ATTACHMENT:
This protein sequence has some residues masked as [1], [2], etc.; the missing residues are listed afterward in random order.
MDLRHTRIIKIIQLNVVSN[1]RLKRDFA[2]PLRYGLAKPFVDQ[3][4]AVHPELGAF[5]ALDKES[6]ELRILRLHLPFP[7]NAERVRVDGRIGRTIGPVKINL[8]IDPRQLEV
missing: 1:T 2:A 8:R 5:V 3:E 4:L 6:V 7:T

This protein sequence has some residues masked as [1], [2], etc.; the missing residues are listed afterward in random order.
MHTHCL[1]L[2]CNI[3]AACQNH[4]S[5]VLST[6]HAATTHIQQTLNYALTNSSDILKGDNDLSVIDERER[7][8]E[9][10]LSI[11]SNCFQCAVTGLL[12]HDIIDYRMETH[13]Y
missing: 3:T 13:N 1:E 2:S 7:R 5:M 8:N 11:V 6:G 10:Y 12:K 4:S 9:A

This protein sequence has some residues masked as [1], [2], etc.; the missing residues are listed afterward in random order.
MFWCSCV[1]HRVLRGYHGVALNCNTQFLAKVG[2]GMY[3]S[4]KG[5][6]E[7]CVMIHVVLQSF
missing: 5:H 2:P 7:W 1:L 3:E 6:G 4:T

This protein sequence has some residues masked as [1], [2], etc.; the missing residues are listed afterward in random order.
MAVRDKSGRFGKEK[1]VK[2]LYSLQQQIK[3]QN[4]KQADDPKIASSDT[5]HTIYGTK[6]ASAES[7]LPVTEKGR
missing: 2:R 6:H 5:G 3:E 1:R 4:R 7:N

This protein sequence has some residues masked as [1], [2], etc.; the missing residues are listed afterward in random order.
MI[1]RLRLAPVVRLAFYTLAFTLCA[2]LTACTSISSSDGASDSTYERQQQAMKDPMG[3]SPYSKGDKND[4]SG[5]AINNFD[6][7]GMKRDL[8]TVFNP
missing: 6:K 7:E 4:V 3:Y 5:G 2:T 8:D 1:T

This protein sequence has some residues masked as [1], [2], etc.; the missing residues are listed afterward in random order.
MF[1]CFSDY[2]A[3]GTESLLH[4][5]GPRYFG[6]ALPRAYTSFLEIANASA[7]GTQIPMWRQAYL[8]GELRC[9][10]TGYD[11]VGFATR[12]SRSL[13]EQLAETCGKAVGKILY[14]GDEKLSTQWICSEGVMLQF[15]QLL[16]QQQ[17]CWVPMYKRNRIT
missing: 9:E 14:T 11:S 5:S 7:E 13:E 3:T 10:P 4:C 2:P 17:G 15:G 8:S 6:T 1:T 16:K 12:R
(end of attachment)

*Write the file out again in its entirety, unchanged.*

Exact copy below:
This protein sequence has some residues masked as [1], [2], etc.; the missing residues are listed afterward in random order.
MDLRHTRIIKIIQLNVVSN[1]RLKRDFA[2]PLRYGLAKPFVDQ[3][4]AVHPELGAF[5]ALDKES[6]ELRILRLHLPFP[7]NAERVRVDGRIGRTIGPVKINL[8]IDPRQLEV
missing: 1:T 2:A 8:R 5:V 3:E 4:L 6:V 7:T

This protein sequence has some residues masked as [1], [2], etc.; the missing residues are listed afterward in random order.
MHTHCL[1]L[2]CNI[3]AACQNH[4]S[5]VLST[6]HAATTHIQQTLNYALTNSSDILKGDNDLSVIDERER[7][8]E[9][10]LSI[11]SNCFQCAVTGLL[12]HDIIDYRMETH[13]Y
missing: 3:T 13:N 1:E 2:S 7:R 5:M 8:N 11:V 6:G 10:Y 12:K 4:S 9:A

This protein sequence has some residues masked as [1], [2], etc.; the missing residues are listed afterward in random order.
MFWCSCV[1]HRVLRGYHGVALNCNTQFLAKVG[2]GMY[3]S[4]KG[5][6]E[7]CVMIHVVLQSF
missing: 5:H 2:P 7:W 1:L 3:E 6:G 4:T

This protein sequence has some residues masked as [1], [2], etc.; the missing residues are listed afterward in random order.
MAVRDKSGRFGKEK[1]VK[2]LYSLQQQIK[3]QN[4]KQADDPKIASSDT[5]HTIYGTK[6]ASAES[7]LPVTEKGR
missing: 2:R 6:H 5:G 3:E 1:R 4:R 7:N

This protein sequence has some residues masked as [1], [2], etc.; the missing residues are listed afterward in random order.
MI[1]RLRLAPVVRLAFYTLAFTLCA[2]LTACTSISSSDGASDSTYERQQQAMKDPMG[3]SPYSKGDKND[4]SG[5]AINNFD[6][7]GMKRDL[8]TVFNP
missing: 6:K 7:E 4:V 3:Y 5:G 2:T 8:D 1:T

This protein sequence has some residues masked as [1], [2], etc.; the missing residues are listed afterward in random order.
MF[1]CFSDY[2]A[3]GTESLLH[4][5]GPRYFG[6]ALPRAYTSFLEIANASA[7]GTQIPMWRQAYL[8]GELRC[9][10]TGYD[11]VGFATR[12]SRSL[13]EQLAETCGKAVGKILY[14]GDEKLSTQWICSEGVMLQF[15]QLL[16]QQQ[17]CWVPMYKRNRIT
missing: 9:E 14:T 11:S 5:S 7:E 13:E 3:T 10:P 4:C 2:P 17:G 15:G 8:S 6:T 1:T 16:K 12:R